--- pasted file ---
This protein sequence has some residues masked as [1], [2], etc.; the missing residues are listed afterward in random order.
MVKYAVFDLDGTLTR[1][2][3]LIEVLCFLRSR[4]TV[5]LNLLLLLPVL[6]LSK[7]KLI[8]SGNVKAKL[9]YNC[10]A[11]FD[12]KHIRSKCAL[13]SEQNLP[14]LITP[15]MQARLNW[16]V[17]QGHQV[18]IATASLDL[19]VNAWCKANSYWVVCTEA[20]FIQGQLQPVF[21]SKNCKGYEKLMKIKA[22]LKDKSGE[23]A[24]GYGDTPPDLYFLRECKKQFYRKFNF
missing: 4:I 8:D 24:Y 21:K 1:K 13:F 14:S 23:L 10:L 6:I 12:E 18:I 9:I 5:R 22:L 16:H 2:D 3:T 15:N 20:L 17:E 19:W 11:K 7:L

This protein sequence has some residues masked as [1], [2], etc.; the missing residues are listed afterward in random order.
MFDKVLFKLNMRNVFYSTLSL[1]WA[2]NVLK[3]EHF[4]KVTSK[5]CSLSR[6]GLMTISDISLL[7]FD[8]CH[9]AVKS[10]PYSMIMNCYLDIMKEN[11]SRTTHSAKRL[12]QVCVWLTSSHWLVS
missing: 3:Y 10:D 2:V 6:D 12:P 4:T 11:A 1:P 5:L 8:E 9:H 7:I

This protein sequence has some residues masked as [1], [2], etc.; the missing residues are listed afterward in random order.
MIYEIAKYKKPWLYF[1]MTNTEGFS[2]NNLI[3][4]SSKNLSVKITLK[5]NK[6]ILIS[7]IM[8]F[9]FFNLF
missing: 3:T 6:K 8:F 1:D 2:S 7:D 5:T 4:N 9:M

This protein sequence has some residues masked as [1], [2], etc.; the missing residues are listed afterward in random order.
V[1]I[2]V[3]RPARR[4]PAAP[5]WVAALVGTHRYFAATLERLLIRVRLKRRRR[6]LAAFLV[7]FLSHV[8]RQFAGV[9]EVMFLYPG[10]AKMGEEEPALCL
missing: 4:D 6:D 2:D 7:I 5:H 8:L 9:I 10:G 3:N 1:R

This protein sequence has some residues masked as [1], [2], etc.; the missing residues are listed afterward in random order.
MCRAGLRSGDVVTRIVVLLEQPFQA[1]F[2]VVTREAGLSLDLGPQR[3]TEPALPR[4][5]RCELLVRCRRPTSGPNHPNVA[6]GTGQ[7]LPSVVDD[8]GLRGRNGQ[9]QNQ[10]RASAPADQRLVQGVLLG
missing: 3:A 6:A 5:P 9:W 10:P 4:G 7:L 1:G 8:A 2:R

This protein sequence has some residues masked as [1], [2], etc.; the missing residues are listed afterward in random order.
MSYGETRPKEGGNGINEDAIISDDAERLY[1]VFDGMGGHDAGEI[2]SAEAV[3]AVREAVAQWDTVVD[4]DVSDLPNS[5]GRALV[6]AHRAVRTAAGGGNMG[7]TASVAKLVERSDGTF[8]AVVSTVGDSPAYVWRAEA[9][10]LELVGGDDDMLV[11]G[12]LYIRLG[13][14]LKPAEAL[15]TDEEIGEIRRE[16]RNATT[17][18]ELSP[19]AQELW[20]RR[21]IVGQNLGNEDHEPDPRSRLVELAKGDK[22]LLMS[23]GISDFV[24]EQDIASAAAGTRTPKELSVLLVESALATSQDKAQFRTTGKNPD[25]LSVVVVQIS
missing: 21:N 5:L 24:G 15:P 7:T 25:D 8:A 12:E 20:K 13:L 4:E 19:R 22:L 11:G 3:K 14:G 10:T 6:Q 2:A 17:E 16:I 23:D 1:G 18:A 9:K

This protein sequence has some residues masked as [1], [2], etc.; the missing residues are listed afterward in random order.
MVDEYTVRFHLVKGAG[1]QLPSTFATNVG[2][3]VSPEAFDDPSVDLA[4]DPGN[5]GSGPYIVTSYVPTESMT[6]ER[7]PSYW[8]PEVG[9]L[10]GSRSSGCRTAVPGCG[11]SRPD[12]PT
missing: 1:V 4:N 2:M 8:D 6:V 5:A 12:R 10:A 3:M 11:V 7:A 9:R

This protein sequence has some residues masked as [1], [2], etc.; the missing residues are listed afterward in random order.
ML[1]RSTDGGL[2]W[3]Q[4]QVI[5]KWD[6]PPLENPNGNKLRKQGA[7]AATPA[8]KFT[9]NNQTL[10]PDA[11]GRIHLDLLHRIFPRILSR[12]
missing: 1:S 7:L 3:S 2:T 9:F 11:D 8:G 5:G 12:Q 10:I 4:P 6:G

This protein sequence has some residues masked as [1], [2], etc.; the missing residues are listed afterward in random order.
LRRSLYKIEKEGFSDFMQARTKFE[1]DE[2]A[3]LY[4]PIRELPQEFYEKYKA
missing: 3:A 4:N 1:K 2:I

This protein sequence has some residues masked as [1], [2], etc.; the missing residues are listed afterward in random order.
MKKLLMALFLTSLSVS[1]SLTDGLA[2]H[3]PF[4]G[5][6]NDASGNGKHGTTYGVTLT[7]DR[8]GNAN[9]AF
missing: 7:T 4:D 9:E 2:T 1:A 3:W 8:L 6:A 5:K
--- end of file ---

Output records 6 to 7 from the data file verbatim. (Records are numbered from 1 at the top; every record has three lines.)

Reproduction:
This protein sequence has some residues masked as [1], [2], etc.; the missing residues are listed afterward in random order.
MSYGETRPKEGGNGINEDAIISDDAERLY[1]VFDGMGGHDAGEI[2]SAEAV[3]AVREAVAQWDTVVD[4]DVSDLPNS[5]GRALV[6]AHRAVRTAAGGGNMG[7]TASVAKLVERSDGTF[8]AVVSTVGDSPAYVWRAEA[9][10]LELVGGDDDMLV[11]G[12]LYIRLG[13][14]LKPAEAL[15]TDEEIGEIRRE[16]RNATT[17][18]ELSP[19]AQELW[20]RR[21]IVGQNLGNEDHEPDPRSRLVELAKGDK[22]LLMS[23]GISDFV[24]EQDIASAAAGTRTPKELSVLLVESALATSQDKAQFRTTGKNPD[25]LSVVVVQIS
missing: 21:N 5:L 24:G 15:P 7:T 25:D 8:A 12:E 20:K 13:L 4:E 19:R 22:L 11:G 3:K 14:G 10:T 6:Q 2:A 17:E 16:I 23:D 1:G 18:A 9:K

This protein sequence has some residues masked as [1], [2], etc.; the missing residues are listed afterward in random order.
MVDEYTVRFHLVKGAG[1]QLPSTFATNVG[2][3]VSPEAFDDPSVDLA[4]DPGN[5]GSGPYIVTSYVPTESMT[6]ER[7]PSYW[8]PEVG[9]L[10]GSRSSGCRTAVPGCG[11]SRPD[12]PT
missing: 1:V 4:N 2:M 8:D 6:V 5:A 12:R 10:A 3:M 11:V 7:A 9:R